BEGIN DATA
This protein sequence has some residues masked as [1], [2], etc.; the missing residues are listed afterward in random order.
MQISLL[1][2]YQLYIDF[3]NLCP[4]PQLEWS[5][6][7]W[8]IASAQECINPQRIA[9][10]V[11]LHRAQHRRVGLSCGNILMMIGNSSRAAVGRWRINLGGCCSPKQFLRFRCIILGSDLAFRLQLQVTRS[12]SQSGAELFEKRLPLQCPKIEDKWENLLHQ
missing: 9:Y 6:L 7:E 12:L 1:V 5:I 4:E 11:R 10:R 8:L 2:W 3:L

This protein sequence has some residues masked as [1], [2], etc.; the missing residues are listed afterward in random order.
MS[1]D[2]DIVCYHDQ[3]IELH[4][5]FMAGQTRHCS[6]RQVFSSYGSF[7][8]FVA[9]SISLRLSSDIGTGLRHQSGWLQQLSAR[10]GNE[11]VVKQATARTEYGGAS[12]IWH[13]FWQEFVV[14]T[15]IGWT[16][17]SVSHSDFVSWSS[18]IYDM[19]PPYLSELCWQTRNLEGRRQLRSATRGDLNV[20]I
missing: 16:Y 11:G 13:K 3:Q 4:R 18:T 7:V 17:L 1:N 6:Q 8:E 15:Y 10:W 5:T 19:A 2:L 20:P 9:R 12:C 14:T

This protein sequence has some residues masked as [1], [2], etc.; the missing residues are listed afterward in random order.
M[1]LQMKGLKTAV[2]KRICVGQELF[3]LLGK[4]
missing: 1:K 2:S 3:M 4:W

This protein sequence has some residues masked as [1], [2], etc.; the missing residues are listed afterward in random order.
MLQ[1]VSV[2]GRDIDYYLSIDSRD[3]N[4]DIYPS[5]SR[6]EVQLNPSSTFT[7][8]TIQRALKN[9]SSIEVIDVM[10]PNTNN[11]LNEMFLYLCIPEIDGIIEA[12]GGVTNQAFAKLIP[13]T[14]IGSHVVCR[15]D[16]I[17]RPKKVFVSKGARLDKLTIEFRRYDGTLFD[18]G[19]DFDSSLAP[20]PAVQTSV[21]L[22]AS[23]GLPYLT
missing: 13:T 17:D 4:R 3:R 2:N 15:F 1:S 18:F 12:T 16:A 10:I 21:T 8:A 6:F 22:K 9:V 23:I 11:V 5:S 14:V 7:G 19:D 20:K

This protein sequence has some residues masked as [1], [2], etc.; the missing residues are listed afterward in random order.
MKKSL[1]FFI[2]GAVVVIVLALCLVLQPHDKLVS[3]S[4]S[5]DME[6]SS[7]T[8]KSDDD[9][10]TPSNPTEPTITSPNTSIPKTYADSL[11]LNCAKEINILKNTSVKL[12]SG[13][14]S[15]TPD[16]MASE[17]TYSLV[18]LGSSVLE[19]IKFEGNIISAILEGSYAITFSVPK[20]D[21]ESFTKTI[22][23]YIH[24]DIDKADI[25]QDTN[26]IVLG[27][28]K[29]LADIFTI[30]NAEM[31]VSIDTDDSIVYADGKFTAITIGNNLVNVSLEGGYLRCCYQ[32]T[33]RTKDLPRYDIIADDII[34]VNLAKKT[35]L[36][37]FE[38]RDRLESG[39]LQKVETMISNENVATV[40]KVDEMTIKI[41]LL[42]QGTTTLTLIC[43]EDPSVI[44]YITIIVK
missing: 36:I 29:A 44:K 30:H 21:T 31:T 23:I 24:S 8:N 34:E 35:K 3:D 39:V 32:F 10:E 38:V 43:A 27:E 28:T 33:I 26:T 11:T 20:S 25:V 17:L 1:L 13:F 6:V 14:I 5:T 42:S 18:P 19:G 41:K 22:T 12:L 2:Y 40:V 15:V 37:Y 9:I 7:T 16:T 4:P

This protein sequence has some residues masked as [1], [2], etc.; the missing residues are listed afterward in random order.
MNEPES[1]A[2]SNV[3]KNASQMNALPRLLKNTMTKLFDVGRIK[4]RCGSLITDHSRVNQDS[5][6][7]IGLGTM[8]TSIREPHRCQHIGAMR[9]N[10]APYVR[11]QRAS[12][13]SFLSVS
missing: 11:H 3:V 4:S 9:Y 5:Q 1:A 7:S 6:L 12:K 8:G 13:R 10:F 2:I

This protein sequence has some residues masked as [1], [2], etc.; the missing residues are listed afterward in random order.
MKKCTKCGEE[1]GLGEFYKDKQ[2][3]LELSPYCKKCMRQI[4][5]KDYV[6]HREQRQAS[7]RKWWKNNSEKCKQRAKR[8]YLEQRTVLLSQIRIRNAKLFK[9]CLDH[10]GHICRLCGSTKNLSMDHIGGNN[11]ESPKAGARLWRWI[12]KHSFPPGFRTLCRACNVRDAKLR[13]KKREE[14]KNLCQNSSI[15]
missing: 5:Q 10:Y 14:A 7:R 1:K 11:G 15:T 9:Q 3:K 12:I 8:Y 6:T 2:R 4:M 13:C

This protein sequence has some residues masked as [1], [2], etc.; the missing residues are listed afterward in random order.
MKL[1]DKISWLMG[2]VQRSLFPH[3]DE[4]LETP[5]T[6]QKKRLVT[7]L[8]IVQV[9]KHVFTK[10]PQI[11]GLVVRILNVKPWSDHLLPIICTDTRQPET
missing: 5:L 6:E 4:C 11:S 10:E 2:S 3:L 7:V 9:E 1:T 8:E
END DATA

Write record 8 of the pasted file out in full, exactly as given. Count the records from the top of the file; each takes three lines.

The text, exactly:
This protein sequence has some residues masked as [1], [2], etc.; the missing residues are listed afterward in random order.
MKL[1]DKISWLMG[2]VQRSLFPH[3]DE[4]LETP[5]T[6]QKKRLVT[7]L[8]IVQV[9]KHVFTK[10]PQI[11]GLVVRILNVKPWSDHLLPIICTDTRQPET
missing: 5:L 6:E 4:C 11:S 10:E 2:S 3:L 7:V 9:E 1:T 8:E